Have you heard about the Coon Chicken Inn? The Coon Chicken Inn was a fried-chicken restaurant chain located on the Old Bothell Highway on the outskirts of the Seattle city limits, which today is the Lake City neighborhood.
Maxon Lester Graham and his wife Adelaide founded the Coon Chicken Inn in Salt Lake City, Utah in 1925. The early success of this location prompted the opening of two additional chains in Portland, Oregon, and Seattle, Washington in the early 1930s. The patrons and employees of the Coon Chicken Inn chains were predominantly white, though African-Americans were hired to work in the kitchen of the Salt Lake City branch.
The restaurant opened its doors and was famous for its logo of a “Coon,” or a racist caricature of a black male. The restaurant’s “Coon” logo wore a porter’s uniform. The face was complete with a winking left eye and enlarged red lips forever gaping to expose the words “Coon Chicken Inn” etched on the rows of shining white teeth. Not only was the racist caricature the logo of the restaurant, it was on every dish, silverware piece, menu, and matchbook. The doors of the Coon Chicken Inn’s delivery car were plastered with the “Coon” logo and the entrance to the restaurant itself featured a 12-foot-high “Coon head” by which patrons would enter the restaurant through a door in the head’s mouth and chin. Despite protests from Black communities, the restaurant remained open until late 1949.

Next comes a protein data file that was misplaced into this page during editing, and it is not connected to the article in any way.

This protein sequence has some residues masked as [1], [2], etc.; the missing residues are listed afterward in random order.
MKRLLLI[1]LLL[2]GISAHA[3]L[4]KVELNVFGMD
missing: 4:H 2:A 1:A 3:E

In March 1937 the bartenders, cooks, waiters, and waitresses Union (BCWW) and the musicians union orchestrated a joint labor protest against the Coon Chicken Inn. The groups spent a week picketing the restaurant and holding signs which read “Unfair.” They protested against the restaurant’s treatment of organized labor and demanded that the Coon Chicken Inn be completely unionized.
The Coon Chicken Inn remained open until late 1949, when Lester Graham removed the “Coon head” from public view and closed the restaurant’s doors.